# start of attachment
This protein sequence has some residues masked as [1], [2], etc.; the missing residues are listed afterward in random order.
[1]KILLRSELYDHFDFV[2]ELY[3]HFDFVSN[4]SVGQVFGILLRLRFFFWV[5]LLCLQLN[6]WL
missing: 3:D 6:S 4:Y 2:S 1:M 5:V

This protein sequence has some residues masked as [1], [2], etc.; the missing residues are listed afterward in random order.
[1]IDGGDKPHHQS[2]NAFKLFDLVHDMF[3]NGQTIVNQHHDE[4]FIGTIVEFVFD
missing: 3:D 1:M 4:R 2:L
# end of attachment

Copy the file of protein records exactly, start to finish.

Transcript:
This protein sequence has some residues masked as [1], [2], etc.; the missing residues are listed afterward in random order.
[1]KILLRSELYDHFDFV[2]ELY[3]HFDFVSN[4]SVGQVFGILLRLRFFFWV[5]LLCLQLN[6]WL
missing: 3:D 6:S 4:Y 2:S 1:M 5:V

This protein sequence has some residues masked as [1], [2], etc.; the missing residues are listed afterward in random order.
[1]IDGGDKPHHQS[2]NAFKLFDLVHDMF[3]NGQTIVNQHHDE[4]FIGTIVEFVFD
missing: 3:D 1:M 4:R 2:L